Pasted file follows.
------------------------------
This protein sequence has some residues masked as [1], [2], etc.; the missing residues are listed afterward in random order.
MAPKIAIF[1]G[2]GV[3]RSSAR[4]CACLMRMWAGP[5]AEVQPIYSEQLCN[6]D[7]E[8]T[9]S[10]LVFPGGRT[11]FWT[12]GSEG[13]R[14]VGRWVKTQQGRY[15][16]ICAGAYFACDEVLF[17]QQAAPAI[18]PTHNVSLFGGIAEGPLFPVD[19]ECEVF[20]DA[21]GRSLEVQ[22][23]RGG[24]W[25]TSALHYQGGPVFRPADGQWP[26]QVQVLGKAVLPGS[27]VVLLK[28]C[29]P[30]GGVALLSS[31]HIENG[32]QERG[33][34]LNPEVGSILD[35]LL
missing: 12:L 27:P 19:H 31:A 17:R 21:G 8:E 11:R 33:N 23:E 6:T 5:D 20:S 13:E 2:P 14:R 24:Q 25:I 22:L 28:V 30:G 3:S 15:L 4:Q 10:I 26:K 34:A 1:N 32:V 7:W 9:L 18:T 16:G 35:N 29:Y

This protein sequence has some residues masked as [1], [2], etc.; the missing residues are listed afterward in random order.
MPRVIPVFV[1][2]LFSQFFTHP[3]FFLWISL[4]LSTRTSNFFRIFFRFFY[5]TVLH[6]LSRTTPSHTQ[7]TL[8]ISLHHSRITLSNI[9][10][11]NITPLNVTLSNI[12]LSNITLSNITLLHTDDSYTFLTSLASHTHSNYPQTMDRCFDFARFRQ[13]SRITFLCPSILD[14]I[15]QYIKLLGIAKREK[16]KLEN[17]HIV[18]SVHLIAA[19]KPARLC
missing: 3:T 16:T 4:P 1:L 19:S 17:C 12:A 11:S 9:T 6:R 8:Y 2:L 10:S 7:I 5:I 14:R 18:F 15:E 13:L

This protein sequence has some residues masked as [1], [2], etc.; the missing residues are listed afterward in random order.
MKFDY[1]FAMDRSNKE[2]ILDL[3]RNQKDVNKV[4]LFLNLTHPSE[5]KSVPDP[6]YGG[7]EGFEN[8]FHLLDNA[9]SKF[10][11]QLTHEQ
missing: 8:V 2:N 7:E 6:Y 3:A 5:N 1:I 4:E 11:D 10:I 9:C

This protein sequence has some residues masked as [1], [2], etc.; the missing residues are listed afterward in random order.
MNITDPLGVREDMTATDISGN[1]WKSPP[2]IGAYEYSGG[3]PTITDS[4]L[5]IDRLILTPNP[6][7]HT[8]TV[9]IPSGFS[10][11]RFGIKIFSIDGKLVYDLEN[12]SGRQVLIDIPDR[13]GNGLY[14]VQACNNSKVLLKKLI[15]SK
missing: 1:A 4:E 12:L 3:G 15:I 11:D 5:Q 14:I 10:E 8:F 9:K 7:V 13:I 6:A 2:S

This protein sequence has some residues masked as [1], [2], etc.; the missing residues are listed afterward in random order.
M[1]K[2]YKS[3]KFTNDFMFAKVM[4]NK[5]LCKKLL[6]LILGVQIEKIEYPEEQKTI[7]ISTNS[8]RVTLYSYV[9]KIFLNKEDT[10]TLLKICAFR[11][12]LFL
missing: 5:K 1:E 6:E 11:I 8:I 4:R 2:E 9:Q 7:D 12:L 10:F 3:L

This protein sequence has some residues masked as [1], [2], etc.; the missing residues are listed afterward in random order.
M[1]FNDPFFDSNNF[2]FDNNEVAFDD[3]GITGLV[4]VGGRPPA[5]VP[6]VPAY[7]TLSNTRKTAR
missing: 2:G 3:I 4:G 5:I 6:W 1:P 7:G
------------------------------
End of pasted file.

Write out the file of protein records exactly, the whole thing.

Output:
This protein sequence has some residues masked as [1], [2], etc.; the missing residues are listed afterward in random order.
MAPKIAIF[1]G[2]GV[3]RSSAR[4]CACLMRMWAGP[5]AEVQPIYSEQLCN[6]D[7]E[8]T[9]S[10]LVFPGGRT[11]FWT[12]GSEG[13]R[14]VGRWVKTQQGRY[15][16]ICAGAYFACDEVLF[17]QQAAPAI[18]PTHNVSLFGGIAEGPLFPVD[19]ECEVF[20]DA[21]GRSLEVQ[22][23]RGG[24]W[25]TSALHYQGGPVFRPADGQWP[26]QVQVLGKAVLPGS[27]VVLLK[28]C[29]P[30]GGVALLSS[31]HIENG[32]QERG[33][34]LNPEVGSILD[35]LL
missing: 12:L 27:P 19:H 31:A 17:R 21:G 8:E 11:R 33:N 23:E 6:T 5:D 20:S 13:E 2:P 14:R 24:Q 25:I 22:L 28:V 30:G 3:S 15:L 4:Q 10:I 26:K 34:A 1:N 32:V 7:W 9:L 18:T 16:G 35:N 29:Y

This protein sequence has some residues masked as [1], [2], etc.; the missing residues are listed afterward in random order.
MPRVIPVFV[1][2]LFSQFFTHP[3]FFLWISL[4]LSTRTSNFFRIFFRFFY[5]TVLH[6]LSRTTPSHTQ[7]TL[8]ISLHHSRITLSNI[9][10][11]NITPLNVTLSNI[12]LSNITLSNITLLHTDDSYTFLTSLASHTHSNYPQTMDRCFDFARFRQ[13]SRITFLCPSILD[14]I[15]QYIKLLGIAKREK[16]KLEN[17]HIV[18]SVHLIAA[19]KPARLC
missing: 3:T 16:T 4:P 1:L 19:S 17:C 12:A 11:S 9:T 6:R 8:Y 2:L 10:S 7:I 5:I 14:R 18:F 15:E 13:L

This protein sequence has some residues masked as [1], [2], etc.; the missing residues are listed afterward in random order.
MKFDY[1]FAMDRSNKE[2]ILDL[3]RNQKDVNKV[4]LFLNLTHPSE[5]KSVPDP[6]YGG[7]EGFEN[8]FHLLDNA[9]SKF[10][11]QLTHEQ
missing: 8:V 2:N 7:E 6:Y 3:A 5:N 1:I 4:E 11:D 10:I 9:C

This protein sequence has some residues masked as [1], [2], etc.; the missing residues are listed afterward in random order.
MNITDPLGVREDMTATDISGN[1]WKSPP[2]IGAYEYSGG[3]PTITDS[4]L[5]IDRLILTPNP[6][7]HT[8]TV[9]IPSGFS[10][11]RFGIKIFSIDGKLVYDLEN[12]SGRQVLIDIPDR[13]GNGLY[14]VQACNNSKVLLKKLI[15]SK
missing: 1:A 4:E 12:L 3:G 15:I 11:D 5:Q 14:I 10:E 8:F 9:K 7:V 13:I 6:A 2:S

This protein sequence has some residues masked as [1], [2], etc.; the missing residues are listed afterward in random order.
M[1]K[2]YKS[3]KFTNDFMFAKVM[4]NK[5]LCKKLL[6]LILGVQIEKIEYPEEQKTI[7]ISTNS[8]RVTLYSYV[9]KIFLNKEDT[10]TLLKICAFR[11][12]LFL
missing: 5:K 1:E 6:E 11:I 8:I 4:R 2:E 9:Q 7:D 12:L 10:F 3:L

This protein sequence has some residues masked as [1], [2], etc.; the missing residues are listed afterward in random order.
M[1]FNDPFFDSNNF[2]FDNNEVAFDD[3]GITGLV[4]VGGRPPA[5]VP[6]VPAY[7]TLSNTRKTAR
missing: 2:G 3:I 4:G 5:I 6:W 1:P 7:G